27. and, i forgot to say what a truly lovely speech that was. thanks so much for posting it. i wish i had someone of hillary’s caliber (is there anyone?) when i was in college and graduating. what a kick ass role model.
    i saw her once at one of the most beautiful setting on the coast of california outdoors when bill was running the first time. she wore a yellow suit, looked just stunning, and her speech, with no notes was just wonderul. talk about someone who can give a speech off of the cuff of her yellow suit!

  28. Alright. A medium long joke.

    There was a Japanese, Italian and American stranded on a desert island. They decided to delegate roles in order to survive. The Italian said, well I used to farm, so I guess I could grow some FOOD. The American said, I used to be an architect, so I guess I could build us SHELTER. They looked at the Japanese guy. He said, well I was just an salaryman in an office, so I don’t know if I can help. Maybe I could take care of the SUPPLIES. The other two said, alright, whatever.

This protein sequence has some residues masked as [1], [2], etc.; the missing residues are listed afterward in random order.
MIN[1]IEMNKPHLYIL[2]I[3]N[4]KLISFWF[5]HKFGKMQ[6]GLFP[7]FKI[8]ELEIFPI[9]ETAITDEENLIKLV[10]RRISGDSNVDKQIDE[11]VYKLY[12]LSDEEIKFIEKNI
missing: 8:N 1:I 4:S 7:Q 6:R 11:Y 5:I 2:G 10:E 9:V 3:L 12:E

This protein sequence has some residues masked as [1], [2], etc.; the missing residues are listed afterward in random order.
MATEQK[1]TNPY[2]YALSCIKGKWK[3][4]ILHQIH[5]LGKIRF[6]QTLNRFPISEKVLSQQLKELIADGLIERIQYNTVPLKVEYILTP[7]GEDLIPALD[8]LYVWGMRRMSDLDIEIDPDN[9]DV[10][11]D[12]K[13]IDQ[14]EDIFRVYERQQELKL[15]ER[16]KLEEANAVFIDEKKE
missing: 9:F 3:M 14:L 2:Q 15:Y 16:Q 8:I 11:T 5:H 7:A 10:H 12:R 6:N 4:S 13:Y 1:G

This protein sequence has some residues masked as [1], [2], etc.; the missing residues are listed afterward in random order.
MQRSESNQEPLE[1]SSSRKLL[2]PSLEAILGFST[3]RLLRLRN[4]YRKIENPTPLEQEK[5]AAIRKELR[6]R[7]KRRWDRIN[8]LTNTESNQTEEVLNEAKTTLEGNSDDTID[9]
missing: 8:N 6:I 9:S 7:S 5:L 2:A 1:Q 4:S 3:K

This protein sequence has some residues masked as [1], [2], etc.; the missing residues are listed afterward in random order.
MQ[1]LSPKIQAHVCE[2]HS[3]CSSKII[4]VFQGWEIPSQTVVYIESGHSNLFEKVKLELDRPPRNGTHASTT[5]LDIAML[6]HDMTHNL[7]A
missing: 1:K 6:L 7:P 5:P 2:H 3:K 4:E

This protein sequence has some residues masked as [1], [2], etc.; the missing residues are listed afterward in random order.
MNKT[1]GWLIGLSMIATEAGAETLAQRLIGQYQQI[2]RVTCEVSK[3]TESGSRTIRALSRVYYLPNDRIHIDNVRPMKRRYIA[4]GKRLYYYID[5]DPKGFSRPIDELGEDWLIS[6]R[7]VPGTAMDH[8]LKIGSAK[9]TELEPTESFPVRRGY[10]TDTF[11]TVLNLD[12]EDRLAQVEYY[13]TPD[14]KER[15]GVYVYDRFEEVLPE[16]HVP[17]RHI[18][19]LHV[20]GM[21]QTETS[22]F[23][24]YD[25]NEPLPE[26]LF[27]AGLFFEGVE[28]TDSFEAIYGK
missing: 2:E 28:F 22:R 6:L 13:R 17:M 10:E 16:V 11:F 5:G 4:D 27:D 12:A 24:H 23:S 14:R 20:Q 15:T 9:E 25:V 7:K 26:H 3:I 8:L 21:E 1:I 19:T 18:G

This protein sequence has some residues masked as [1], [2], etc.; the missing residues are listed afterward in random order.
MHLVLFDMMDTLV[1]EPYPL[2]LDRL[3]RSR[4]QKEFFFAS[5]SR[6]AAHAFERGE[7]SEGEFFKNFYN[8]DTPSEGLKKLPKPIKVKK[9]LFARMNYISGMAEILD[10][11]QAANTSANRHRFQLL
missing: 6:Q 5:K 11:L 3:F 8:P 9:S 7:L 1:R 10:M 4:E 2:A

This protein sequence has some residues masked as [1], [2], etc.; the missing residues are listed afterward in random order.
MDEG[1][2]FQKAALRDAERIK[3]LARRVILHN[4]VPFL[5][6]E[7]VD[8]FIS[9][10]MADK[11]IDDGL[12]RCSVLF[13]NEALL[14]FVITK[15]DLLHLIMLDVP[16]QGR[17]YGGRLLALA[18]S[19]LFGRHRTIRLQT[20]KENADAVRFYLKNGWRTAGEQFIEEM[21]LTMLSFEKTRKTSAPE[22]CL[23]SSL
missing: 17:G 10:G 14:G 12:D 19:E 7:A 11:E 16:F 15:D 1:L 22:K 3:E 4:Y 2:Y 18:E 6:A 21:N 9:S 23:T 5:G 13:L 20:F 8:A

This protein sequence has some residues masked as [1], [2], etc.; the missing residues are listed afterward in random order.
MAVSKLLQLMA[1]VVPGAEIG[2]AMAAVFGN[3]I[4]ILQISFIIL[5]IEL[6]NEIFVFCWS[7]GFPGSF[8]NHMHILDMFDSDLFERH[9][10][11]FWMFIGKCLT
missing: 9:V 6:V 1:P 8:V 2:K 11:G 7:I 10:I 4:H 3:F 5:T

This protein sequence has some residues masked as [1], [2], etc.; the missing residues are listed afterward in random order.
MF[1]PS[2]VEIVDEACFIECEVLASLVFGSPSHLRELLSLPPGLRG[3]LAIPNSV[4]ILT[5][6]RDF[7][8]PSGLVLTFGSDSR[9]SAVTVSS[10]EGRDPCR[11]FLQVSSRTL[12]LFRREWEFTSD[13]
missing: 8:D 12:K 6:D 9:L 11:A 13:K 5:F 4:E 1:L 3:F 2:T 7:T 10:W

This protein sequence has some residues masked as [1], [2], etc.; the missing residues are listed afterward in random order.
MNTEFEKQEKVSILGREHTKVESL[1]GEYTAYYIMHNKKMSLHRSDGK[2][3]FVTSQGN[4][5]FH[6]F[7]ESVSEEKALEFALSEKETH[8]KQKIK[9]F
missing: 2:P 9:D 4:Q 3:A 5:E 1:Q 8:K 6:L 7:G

So ten years go by, and a cruise ship happens on the island and saves the stranded men. As they walk on shore, they are impressed by the crops, by the thatched huts, and the Italian and American take due credit. Then the rescue party asks, hey wasn’t there a third guy, a Japanese man, with you also. The Italian and American say, yes absolutely, but you know he walked off into the woods ten years ago and we haven’t seen him since.

    The whole group goes marching into the wood, looking for the Japanese man. They search until dusk, and they’re about to give up until they think they hear a slight rustling coming out of a cave. So the whole group make a semi circle infront of the cave, and they yell into the cave, hellooo therrre, we are hear to rescue you, are you in there?? Silence for the few moments..